GL@10: Gender links across the oceans

Date: March 25, 2011
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The research and advocacy work of Gender Links came to my attention about seven or eight years ago when the group published its early studies on women’s employment in news companies in Southern Africa. What impressed me was the clear-headedness with which the work seemed to be carried out. The research asked basic, pointed questions about women’s and men’s level employment in the industry and how companies dealt with gender in their policies. More important, the group had a strategy to really change gender relations in the news.

The organisation was clearly coordinated by those with a depth of knowledge about the news industry, and who possessed a strong sensibility of gender equality.

I was happy to see Gender Links emerge for so many reasons. Data on women and media had not yet emerged to any degree from Africa. So, Gender Links immediately increased what was known about women’s relationship to media in 15 countries of that continent. The work I saw posted online was clear and professional. It was always contextualised within national cultures and traditions in reporting. The organisation of Gender Links was multi-racial, multi-national, and involving both women and men. It was just wonderful to see this happening.

Nor was I alone – Gender Links’ research grabbed the attention of feminist media activists and researchers everywhere. Fortunately, Gender Links’ staff have never been shy about putting their work onto the world stage, and the internet has allowed that to happen fairly easily. But the group has also had sufficient revenues to enable publications to flow out to many publics. I have been the greedy recipient of many publications, and today, my own Gender Links library occupies a sizable space on topics as diverse as Glass Ceilings, gender in sports reporting, and the reporting of HIV and AIDS, among other things.

In 2005 when Karen Ross and I embarked on the international study of women’s media activism, we pursued a number of women with Gender Links’ affiliations to serve as informants. That study, published in our book Women and Media: A Critical Introduction, included the work of Gender Links in what we called the Third Path of our Model of Women’s Media Action. Women who take the Third Path assume the role of advocate change agents who seek to open women’s access to the media in one way or another.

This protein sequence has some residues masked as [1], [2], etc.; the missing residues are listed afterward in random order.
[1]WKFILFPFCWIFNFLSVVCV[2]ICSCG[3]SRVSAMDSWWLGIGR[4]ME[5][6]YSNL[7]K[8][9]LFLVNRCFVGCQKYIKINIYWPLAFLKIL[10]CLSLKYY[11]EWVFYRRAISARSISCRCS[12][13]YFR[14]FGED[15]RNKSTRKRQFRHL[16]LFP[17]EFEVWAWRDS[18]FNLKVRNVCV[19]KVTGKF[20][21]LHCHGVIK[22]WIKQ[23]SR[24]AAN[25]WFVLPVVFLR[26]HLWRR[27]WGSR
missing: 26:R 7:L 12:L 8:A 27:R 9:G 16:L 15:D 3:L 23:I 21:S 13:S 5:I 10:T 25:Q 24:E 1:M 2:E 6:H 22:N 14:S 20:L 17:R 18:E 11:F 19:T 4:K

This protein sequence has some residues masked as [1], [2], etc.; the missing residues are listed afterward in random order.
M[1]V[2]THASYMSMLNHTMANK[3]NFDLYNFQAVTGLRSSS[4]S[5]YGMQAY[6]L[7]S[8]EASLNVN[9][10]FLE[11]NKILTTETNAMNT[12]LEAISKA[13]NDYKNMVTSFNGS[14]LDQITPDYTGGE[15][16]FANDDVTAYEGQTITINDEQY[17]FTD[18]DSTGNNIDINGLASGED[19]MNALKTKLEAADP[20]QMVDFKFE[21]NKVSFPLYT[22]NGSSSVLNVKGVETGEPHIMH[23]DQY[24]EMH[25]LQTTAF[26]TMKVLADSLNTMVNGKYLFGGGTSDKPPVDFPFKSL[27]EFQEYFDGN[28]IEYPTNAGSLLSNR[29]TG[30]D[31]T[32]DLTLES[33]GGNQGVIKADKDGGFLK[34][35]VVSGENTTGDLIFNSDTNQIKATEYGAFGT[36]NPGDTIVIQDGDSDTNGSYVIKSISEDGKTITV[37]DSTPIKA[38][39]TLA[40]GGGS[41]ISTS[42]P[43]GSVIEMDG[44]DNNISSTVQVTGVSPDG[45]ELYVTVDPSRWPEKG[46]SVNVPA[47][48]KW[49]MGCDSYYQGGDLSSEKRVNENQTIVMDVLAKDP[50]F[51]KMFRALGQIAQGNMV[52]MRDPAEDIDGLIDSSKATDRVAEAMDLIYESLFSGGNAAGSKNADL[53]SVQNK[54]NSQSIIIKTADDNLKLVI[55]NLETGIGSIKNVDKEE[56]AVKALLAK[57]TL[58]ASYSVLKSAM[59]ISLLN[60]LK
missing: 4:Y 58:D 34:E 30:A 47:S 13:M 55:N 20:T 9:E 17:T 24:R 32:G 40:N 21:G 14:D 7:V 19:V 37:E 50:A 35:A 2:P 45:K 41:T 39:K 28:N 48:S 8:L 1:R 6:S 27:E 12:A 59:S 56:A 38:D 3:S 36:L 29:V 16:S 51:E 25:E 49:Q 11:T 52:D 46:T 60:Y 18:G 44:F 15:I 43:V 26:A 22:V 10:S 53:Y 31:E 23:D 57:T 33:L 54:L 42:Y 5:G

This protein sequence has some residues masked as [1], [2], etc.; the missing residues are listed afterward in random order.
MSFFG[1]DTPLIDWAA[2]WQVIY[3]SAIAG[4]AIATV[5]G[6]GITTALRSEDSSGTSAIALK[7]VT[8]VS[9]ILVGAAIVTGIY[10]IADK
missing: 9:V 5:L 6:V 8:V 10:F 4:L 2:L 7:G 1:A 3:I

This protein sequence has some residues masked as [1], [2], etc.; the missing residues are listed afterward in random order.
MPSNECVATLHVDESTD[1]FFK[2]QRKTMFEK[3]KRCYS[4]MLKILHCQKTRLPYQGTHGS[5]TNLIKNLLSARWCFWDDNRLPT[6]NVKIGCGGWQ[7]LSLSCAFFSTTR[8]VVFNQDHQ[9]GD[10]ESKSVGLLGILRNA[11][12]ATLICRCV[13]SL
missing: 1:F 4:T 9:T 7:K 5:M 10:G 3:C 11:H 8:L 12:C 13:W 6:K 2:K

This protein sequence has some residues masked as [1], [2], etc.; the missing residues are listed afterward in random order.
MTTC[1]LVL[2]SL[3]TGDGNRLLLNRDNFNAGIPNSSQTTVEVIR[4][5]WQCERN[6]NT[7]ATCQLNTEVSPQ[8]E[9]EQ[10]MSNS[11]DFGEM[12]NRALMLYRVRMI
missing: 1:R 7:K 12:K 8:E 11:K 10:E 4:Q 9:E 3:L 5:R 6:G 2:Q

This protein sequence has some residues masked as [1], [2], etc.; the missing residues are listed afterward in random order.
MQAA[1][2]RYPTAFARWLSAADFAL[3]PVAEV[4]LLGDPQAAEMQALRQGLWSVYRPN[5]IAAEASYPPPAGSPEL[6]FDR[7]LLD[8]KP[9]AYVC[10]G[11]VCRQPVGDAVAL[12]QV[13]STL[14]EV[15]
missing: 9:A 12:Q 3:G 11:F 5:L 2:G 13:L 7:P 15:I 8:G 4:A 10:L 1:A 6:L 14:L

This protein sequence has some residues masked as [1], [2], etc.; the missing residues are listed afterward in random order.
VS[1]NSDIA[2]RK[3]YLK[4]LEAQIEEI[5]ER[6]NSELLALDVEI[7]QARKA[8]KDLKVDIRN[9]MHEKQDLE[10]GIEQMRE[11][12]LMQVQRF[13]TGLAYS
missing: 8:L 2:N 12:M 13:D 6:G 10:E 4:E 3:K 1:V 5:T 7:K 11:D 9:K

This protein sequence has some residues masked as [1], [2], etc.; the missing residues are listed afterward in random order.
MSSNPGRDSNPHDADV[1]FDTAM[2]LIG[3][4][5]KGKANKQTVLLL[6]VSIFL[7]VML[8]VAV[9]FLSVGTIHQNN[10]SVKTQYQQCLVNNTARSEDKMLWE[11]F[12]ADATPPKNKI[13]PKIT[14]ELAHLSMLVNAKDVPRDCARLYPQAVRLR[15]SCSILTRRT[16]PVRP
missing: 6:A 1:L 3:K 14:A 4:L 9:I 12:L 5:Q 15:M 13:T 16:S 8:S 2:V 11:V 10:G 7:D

By contrast, those whose media advocacy work fell into the First Path are feminist activists who learned to “use” some kind of media to tell women’s stories or otherwise increase women’s political voice. Women in the Second Path are women media professionals who use their insider status within the industry to increase content about women from a feminist perspective. Women in the Fourth path are media entrepreneurs – feminists who establish book publishing, newspapers, news organisations and other businesses to give women complete control over their own communications.

I wanted to bring Gender Links’ work to the attention of feminist media scholars in a more substantial way. In 2006, I invited Colleen Lowe Morna to be one of several keynoters at a day-long symposium on women’s research on news in Dresden, Germany. The Symposium, part of the International Communication Association conference, brought together nearly 40 university-based feminist researchers from 16 countries. A very tired Colleen came and pepped herself up with a workout in the hotel fitness centre. She then moved into action with all of her books, audio and video, and other materials to share with participants. Her presentation of the work of Gender Links inspired us all and built new alliances among this community-based advocacy group and academic feminists around the world.

More recently, I’ve been pleased to work with Colleen and Gender Links members on other projects in which we shared an interest. I spoke at a Gender and Media Summit in Johannesburg in 2008 about International Women’s Media Foundation (IWMF) plans to conduct a major international study of women’s employment status in news companies. I served as the principal researcher for that study, and in that capacity, I worked with Gender Links’ staff in developing a research instrument and, later, IWMF obtained data from Gender Links’ Glass Ceilings study for inclusion in our report, the Global Report on the Status of Women in News Media. That report, which comes out in March 2011, cites Gender Links’ work throughout.

A large, warm thanks to Gender Links for its many pursuits and for its willingness to collaborate with other like-minded souls around the world. May your next decade be as successful.

Carolyn Byerly is a professor in the Department of Journalism at Howard University in Washington DC. This article is part of the Gender Links Opinion and Commentary Service series celebrating GL’s tenth anniversary.



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